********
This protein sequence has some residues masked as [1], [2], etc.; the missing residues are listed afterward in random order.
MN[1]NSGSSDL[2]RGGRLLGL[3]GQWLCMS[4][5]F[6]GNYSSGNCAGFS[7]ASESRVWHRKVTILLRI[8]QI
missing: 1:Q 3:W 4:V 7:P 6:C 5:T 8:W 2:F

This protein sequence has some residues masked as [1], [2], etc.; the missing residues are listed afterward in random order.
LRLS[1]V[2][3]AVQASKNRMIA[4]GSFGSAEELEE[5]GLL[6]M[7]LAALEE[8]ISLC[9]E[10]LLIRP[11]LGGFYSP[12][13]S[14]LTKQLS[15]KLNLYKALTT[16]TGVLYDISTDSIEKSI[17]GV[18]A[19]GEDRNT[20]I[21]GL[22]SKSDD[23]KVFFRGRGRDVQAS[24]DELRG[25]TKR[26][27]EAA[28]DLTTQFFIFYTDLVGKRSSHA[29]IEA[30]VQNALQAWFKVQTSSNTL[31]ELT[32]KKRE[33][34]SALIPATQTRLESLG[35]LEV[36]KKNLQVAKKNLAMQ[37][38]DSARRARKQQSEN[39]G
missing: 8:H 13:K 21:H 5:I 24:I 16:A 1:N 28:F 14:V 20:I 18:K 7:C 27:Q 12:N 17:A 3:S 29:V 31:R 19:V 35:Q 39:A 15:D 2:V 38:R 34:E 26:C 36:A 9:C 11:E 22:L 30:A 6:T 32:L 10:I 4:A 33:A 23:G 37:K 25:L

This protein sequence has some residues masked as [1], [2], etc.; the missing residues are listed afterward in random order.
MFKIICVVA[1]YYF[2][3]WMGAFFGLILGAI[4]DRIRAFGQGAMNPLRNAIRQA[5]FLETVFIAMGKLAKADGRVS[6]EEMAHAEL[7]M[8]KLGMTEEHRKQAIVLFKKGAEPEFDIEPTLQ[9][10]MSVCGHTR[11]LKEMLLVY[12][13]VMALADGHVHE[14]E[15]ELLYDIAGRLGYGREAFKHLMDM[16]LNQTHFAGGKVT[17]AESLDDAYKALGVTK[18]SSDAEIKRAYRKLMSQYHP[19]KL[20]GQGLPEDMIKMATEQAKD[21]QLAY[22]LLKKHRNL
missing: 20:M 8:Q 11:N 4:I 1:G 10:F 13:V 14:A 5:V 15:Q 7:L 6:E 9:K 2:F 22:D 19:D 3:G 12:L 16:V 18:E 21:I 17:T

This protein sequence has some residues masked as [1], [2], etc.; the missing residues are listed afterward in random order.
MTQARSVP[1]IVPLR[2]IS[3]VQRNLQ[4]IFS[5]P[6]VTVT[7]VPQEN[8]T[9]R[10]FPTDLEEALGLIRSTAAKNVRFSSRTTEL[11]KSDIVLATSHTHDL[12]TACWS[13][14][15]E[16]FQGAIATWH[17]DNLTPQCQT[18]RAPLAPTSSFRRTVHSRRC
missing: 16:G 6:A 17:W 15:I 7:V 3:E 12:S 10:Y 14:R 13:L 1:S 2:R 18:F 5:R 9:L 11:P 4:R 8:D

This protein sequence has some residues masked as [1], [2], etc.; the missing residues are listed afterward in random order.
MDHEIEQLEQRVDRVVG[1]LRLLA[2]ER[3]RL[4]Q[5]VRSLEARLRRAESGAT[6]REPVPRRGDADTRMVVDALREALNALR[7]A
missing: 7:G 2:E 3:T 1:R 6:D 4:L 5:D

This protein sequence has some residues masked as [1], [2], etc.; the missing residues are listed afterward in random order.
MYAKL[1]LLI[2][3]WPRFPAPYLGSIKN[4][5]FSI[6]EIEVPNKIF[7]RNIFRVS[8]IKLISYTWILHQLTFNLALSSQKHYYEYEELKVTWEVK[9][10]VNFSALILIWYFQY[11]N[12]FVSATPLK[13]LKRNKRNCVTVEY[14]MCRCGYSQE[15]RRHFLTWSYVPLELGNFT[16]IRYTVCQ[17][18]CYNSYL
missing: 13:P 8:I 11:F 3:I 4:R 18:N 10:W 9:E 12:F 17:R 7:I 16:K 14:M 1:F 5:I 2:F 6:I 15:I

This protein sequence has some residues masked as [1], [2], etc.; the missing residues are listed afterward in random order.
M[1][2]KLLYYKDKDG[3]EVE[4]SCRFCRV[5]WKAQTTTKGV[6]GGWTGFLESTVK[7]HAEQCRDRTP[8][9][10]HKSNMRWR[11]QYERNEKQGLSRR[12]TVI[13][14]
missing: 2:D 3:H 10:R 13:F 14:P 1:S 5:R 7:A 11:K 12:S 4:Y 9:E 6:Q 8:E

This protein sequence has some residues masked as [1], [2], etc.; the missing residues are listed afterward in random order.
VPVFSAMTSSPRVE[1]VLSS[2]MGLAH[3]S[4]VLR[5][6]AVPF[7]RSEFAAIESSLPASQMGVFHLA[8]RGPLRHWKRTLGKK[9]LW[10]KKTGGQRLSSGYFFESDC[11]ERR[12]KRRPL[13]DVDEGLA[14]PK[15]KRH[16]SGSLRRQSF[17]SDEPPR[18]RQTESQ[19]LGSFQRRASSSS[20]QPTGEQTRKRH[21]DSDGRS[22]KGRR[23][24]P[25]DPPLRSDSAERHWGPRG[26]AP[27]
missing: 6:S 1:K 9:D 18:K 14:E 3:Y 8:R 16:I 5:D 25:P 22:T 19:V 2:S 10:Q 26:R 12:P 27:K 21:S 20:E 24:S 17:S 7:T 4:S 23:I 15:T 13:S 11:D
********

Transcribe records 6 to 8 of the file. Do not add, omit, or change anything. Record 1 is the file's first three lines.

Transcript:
This protein sequence has some residues masked as [1], [2], etc.; the missing residues are listed afterward in random order.
MYAKL[1]LLI[2][3]WPRFPAPYLGSIKN[4][5]FSI[6]EIEVPNKIF[7]RNIFRVS[8]IKLISYTWILHQLTFNLALSSQKHYYEYEELKVTWEVK[9][10]VNFSALILIWYFQY[11]N[12]FVSATPLK[13]LKRNKRNCVTVEY[14]MCRCGYSQE[15]RRHFLTWSYVPLELGNFT[16]IRYTVCQ[17][18]CYNSYL
missing: 13:P 8:I 11:F 3:I 4:R 18:N 10:W 9:E 12:F 17:R 7:I 16:K 14:M 1:F 5:I 2:F 6:I 15:I

This protein sequence has some residues masked as [1], [2], etc.; the missing residues are listed afterward in random order.
M[1][2]KLLYYKDKDG[3]EVE[4]SCRFCRV[5]WKAQTTTKGV[6]GGWTGFLESTVK[7]HAEQCRDRTP[8][9][10]HKSNMRWR[11]QYERNEKQGLSRR[12]TVI[13][14]
missing: 2:D 3:H 10:R 13:F 14:P 1:S 5:R 7:A 11:K 12:S 4:Y 9:E 6:Q 8:E

This protein sequence has some residues masked as [1], [2], etc.; the missing residues are listed afterward in random order.
VPVFSAMTSSPRVE[1]VLSS[2]MGLAH[3]S[4]VLR[5][6]AVPF[7]RSEFAAIESSLPASQMGVFHLA[8]RGPLRHWKRTLGKK[9]LW[10]KKTGGQRLSSGYFFESDC[11]ERR[12]KRRPL[13]DVDEGLA[14]PK[15]KRH[16]SGSLRRQSF[17]SDEPPR[18]RQTESQ[19]LGSFQRRASSSS[20]QPTGEQTRKRH[21]DSDGRS[22]KGRR[23][24]P[25]DPPLRSDSAERHWGPRG[26]AP[27]
missing: 6:S 1:K 9:D 18:K 14:E 3:Y 8:R 16:I 5:D 25:P 22:T 19:V 2:S 10:Q 26:R 12:P 27:K 21:S 20:E 24:S 17:S 7:T 4:S 23:I 15:T 13:S 11:D